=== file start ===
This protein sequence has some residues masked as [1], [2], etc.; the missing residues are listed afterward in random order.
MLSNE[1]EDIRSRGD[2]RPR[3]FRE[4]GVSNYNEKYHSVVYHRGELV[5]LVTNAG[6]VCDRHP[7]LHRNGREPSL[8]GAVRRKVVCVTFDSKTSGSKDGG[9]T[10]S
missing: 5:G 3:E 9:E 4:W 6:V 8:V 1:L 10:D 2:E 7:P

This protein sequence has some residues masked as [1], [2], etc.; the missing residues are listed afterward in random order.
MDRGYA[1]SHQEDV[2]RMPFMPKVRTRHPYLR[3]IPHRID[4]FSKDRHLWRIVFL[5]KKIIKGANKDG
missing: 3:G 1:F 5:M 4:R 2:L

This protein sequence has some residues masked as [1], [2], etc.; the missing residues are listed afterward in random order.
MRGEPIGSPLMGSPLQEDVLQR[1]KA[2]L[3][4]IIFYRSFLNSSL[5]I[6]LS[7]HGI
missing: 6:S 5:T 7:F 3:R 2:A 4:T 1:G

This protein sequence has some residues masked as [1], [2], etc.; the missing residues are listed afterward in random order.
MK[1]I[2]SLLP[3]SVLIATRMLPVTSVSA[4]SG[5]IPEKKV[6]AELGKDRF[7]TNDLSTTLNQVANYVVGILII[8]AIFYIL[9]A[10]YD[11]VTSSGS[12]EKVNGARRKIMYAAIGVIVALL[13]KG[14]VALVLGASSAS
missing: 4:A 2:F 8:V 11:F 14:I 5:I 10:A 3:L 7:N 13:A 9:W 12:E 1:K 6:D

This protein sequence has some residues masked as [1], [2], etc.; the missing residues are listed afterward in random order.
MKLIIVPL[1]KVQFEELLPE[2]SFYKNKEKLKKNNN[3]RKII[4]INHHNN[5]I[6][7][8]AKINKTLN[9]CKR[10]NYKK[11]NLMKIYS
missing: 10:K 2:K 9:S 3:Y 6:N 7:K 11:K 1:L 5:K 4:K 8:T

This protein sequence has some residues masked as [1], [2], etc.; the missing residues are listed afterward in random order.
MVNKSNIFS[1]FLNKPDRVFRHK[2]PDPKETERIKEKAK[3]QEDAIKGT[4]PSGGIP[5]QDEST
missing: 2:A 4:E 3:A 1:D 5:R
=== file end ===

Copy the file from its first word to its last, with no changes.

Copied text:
This protein sequence has some residues masked as [1], [2], etc.; the missing residues are listed afterward in random order.
MLSNE[1]EDIRSRGD[2]RPR[3]FRE[4]GVSNYNEKYHSVVYHRGELV[5]LVTNAG[6]VCDRHP[7]LHRNGREPSL[8]GAVRRKVVCVTFDSKTSGSKDGG[9]T[10]S
missing: 5:G 3:E 9:E 4:W 6:V 8:V 1:L 10:D 2:E 7:P

This protein sequence has some residues masked as [1], [2], etc.; the missing residues are listed afterward in random order.
MDRGYA[1]SHQEDV[2]RMPFMPKVRTRHPYLR[3]IPHRID[4]FSKDRHLWRIVFL[5]KKIIKGANKDG
missing: 3:G 1:F 5:M 4:R 2:L

This protein sequence has some residues masked as [1], [2], etc.; the missing residues are listed afterward in random order.
MRGEPIGSPLMGSPLQEDVLQR[1]KA[2]L[3][4]IIFYRSFLNSSL[5]I[6]LS[7]HGI
missing: 6:S 5:T 7:F 3:R 2:A 4:T 1:G

This protein sequence has some residues masked as [1], [2], etc.; the missing residues are listed afterward in random order.
MK[1]I[2]SLLP[3]SVLIATRMLPVTSVSA[4]SG[5]IPEKKV[6]AELGKDRF[7]TNDLSTTLNQVANYVVGILII[8]AIFYIL[9]A[10]YD[11]VTSSGS[12]EKVNGARRKIMYAAIGVIVALL[13]KG[14]VALVLGASSAS
missing: 4:A 2:F 8:V 11:F 14:I 5:I 10:A 3:L 7:N 13:A 9:W 12:E 1:K 6:D

This protein sequence has some residues masked as [1], [2], etc.; the missing residues are listed afterward in random order.
MKLIIVPL[1]KVQFEELLPE[2]SFYKNKEKLKKNNN[3]RKII[4]INHHNN[5]I[6][7][8]AKINKTLN[9]CKR[10]NYKK[11]NLMKIYS
missing: 10:K 2:K 9:S 3:Y 6:N 7:K 11:K 1:L 5:K 4:K 8:T

This protein sequence has some residues masked as [1], [2], etc.; the missing residues are listed afterward in random order.
MVNKSNIFS[1]FLNKPDRVFRHK[2]PDPKETERIKEKAK[3]QEDAIKGT[4]PSGGIP[5]QDEST
missing: 2:A 4:E 3:A 1:D 5:R